“When a traveler goes alone he gets acquainted with himself.”-Liberty Hyde Bailey
Along Big Sur Coast
This tour is for any lighthouse lover or person who enjoys a great view.
First, understand that the tour is open only on weekends (Wednesdays, seasonally) and at two times during the day, once during the late morning and then in the early afternoon. My tour started around 2 p.m. Second, this is a guided, three-hour walking tour. A 360 foot rise in elevation that involves one to two flights of stairs. Third, arrive at least 30 minutes early outside the locked gate om Hwy 1 outside an old naval facility. Fourth, take money and/or a credit card with you as you are expected to pay once you reach the end of the tour.
I’ve never had an experience like this one and truly enjoyed it. You are greeted by a park ranger that directs you to travel an unpaved road that leads to the bottom of this large rock where another ranger will instruct you where to park.
The weather can change in this area so dress in layers and pack lightly; water and a few snacks. I used a walking stick. Also, wear a good pair shoes. If the group is large, the rangers will break you up into smaller groups which is helpful for the presentation.
The incline walk is manageable as the rangers lead you up and pause to tell you the history along the way while you gather your breath and shoot photos.
The scenery is breathtaking as you learn about the life of the light keepers, the lighthouse as well as the land around you. With clear skies, a warm sun and sea lions below barking away, I could not have asked for a better unplanned trip.
The lighthouse was under repair during my visit but we were still allowed to go up to the top and even walk outside against the strongest winds I’ve ever felt.
A set of stairs took us to buildings like the blacksmith shop, keepers home, water tower and several other buildings. There was even the jawbone of a young whale on display. Go inside the keepers house and look at the kitchen, sleeping area and other rooms that will bring back memories of appliances, or food packages that use to fill most American homes.
The staff was wonderful, knowledgeable and very kind. This tour was well worth the time and money. For those with disabilities and in need of help, call the park in advance for more information.
Inside the lighthouse
Tools for upkeep
“You cannot open a book without learning something.”-Confucius
Demiere Lee has sent you a message on Goodreads!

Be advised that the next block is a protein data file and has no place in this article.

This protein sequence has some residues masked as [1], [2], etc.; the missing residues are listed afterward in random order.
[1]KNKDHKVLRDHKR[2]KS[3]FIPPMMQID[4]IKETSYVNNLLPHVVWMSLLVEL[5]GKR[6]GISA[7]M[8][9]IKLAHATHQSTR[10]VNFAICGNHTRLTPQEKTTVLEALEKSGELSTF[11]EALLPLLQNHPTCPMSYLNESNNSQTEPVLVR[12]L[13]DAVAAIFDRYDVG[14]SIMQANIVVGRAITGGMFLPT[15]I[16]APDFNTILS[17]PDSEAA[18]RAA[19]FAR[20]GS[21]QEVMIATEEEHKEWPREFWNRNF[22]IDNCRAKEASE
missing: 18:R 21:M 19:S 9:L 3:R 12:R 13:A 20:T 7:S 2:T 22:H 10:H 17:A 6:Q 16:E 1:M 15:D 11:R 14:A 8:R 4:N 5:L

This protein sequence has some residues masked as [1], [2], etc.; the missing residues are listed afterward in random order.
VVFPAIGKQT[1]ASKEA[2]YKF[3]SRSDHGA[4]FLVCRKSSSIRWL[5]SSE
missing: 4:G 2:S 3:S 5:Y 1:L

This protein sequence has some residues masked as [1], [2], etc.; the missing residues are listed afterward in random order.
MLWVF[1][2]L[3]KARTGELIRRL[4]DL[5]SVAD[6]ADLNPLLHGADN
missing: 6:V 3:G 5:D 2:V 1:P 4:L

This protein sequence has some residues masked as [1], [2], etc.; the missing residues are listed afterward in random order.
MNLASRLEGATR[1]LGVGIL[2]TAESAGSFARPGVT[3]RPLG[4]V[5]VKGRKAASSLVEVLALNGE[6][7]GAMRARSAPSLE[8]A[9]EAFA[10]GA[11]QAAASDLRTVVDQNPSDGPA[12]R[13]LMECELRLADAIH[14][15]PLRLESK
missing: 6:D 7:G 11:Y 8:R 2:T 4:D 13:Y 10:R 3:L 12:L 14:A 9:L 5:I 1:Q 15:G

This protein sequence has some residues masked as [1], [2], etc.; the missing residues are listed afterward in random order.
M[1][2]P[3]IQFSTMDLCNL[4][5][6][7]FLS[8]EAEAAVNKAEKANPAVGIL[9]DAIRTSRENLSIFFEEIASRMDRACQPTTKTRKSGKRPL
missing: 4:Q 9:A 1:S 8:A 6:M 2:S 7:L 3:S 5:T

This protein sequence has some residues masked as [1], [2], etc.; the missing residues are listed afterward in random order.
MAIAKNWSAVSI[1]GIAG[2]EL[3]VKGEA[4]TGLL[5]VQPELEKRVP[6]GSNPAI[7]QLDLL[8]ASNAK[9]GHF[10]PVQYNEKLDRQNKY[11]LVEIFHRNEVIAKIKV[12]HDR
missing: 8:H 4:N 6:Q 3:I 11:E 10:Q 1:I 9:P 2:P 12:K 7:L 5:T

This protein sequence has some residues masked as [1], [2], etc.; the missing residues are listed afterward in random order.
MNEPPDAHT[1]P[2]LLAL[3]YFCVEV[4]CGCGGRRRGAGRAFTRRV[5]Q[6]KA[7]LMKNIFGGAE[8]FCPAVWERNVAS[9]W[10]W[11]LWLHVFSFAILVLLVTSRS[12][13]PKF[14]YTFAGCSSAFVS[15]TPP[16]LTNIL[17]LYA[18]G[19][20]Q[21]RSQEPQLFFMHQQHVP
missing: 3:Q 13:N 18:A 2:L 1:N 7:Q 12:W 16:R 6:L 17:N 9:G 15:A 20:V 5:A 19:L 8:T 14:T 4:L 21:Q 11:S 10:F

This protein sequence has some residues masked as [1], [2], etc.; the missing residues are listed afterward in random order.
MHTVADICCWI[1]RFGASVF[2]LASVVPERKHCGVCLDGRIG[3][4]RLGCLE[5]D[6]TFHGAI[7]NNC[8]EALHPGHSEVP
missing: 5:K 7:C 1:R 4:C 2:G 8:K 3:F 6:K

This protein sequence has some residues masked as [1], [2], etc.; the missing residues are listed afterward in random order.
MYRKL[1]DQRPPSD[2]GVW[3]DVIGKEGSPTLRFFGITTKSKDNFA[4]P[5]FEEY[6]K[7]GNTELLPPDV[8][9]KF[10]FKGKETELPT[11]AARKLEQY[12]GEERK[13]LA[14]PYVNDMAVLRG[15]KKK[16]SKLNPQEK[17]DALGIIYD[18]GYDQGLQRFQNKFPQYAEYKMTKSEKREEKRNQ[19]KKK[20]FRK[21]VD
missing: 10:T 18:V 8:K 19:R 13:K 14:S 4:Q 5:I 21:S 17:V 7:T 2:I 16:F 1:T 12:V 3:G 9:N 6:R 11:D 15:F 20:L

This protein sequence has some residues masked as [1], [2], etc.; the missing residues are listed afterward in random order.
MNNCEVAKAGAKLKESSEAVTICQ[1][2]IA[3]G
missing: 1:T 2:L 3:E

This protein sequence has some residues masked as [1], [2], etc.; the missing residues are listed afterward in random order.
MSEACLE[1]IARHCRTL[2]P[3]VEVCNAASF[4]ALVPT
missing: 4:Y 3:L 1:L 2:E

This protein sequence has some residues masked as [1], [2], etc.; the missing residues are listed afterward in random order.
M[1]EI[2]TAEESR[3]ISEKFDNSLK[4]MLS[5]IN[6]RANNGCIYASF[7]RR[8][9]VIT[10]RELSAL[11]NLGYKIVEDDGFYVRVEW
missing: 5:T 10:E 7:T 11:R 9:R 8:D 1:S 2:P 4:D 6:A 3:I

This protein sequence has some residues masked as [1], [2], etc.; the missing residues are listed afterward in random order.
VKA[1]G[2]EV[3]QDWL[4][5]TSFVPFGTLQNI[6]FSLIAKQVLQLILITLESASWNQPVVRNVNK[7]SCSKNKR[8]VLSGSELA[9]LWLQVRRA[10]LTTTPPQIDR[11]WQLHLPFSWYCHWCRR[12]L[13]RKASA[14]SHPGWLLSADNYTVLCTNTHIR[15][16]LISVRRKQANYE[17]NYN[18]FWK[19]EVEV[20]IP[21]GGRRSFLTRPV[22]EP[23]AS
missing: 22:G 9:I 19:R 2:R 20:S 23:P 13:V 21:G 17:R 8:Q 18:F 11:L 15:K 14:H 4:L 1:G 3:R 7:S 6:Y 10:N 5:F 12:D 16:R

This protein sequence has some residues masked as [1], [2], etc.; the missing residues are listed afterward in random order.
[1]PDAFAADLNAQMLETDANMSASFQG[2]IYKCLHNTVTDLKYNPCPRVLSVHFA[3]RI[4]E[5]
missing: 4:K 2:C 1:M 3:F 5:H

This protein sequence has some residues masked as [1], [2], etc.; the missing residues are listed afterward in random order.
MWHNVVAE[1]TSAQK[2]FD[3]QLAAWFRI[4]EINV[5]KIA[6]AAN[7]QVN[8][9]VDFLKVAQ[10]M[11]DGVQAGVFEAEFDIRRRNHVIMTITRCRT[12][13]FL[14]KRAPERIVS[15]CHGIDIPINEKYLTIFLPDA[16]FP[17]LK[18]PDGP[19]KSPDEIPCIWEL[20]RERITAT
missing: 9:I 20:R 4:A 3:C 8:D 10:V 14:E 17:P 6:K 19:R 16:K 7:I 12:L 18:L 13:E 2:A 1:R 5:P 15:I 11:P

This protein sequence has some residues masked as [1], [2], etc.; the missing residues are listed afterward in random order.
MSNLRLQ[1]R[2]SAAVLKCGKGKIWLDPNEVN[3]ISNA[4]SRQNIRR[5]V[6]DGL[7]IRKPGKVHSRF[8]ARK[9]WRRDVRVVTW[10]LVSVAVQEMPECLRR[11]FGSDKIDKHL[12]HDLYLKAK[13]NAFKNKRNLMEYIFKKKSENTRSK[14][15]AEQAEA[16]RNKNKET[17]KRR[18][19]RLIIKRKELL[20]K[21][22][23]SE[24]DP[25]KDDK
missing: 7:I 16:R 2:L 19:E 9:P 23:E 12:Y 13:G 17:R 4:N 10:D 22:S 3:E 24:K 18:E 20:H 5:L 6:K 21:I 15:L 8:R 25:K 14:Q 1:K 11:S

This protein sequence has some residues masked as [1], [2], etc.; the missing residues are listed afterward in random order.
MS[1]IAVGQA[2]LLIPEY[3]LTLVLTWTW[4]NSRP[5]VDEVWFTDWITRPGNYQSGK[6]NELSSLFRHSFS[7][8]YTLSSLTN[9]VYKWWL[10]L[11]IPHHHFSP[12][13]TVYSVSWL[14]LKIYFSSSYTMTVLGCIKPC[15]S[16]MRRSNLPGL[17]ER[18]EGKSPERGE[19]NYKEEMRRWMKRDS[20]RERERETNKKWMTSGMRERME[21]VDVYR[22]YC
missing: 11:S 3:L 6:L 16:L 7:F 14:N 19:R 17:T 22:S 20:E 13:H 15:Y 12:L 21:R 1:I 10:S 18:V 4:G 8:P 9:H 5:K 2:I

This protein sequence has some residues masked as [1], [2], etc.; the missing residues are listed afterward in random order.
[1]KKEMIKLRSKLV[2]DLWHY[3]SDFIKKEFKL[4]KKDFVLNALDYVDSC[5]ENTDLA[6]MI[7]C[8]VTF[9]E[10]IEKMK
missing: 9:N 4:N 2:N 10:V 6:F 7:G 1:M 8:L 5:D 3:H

Demiere Lee said,
“Thousands have lived without love, not one without water.”- W. H. Auden
It isn’t until you’re faced with a situation that you finally realize that it’s true. Time spent in California has put a face on the water shortage in the state.
While spending time at Lake Oroville Dam, the visual landscape is daunting. To actually see the damage a four-year drought has caused has made me more conscientious about water usage. Before taking a shower, I make it a point to turn on the water right before stepping in. Just like in the days of boot camp, I get in, get it done and get out. If there’s unused water left in my water bottle, I dump it out on plants and not in the street.
Local news stations in parts of Northern California, have television segments called Water Wednesdays, to bring water conservation tips and information to viewers. Homeowners must use mandatory water schedules regarding lawn care or face being fined. Big business are not removed from these restrictions although I have witnessed water meant for grass and gardens being wasted on the sidewalks turning streets into little rivers.
Hopefully water rations are not a part of California’s future. It’s a frightful thought. Imagine, families allowed only so many gallons of liquid blue for drinking, bathing, cooking and washing clothes. What would happen if farmers were given limited water usage for crops? Can you image not eating apples, oranges, grapes, melons or vegetables?
It’s time to take the water shortage seriously. It’s not one group, one race or one families responsiblity. It’s everyone’s responsibility.
In the distance
From a distance
“I guess there are never enough books” -John Steinbeck
A visit to a local bookstore, Gallery Bookshop in Mendocino, CA was well worth the trip. I had no idea when I walked through the door of this neighborhood shop, that my day and life would be the better for it. In the quest to find two books, that I could not remember the titles to, the bookstore keepers made great attempts to find them. Terry Young searched through book listings in a reference magazine and partial word search in the computer while Mary Muto scoured the shelves after I gave slight descriptions. Unfortunately, like a detective on a cold case, we had to call it quits.
The best part about Terry and Mary is that while helping me they still maintained the crowd of people who floated in and out of their store. All this with genuine smiles and laughter. And Zoe, thank you for greeting me in a prompt and welcoming manner. So here’s a big high-five to Gallery Bookshop for showing me that customer service is not a word but a sign of genuine action. Oh, the name of those books? Paris He Said by Christine Sneed and My Paris Dream by Kate Betts. (www.gallerybookshop.com)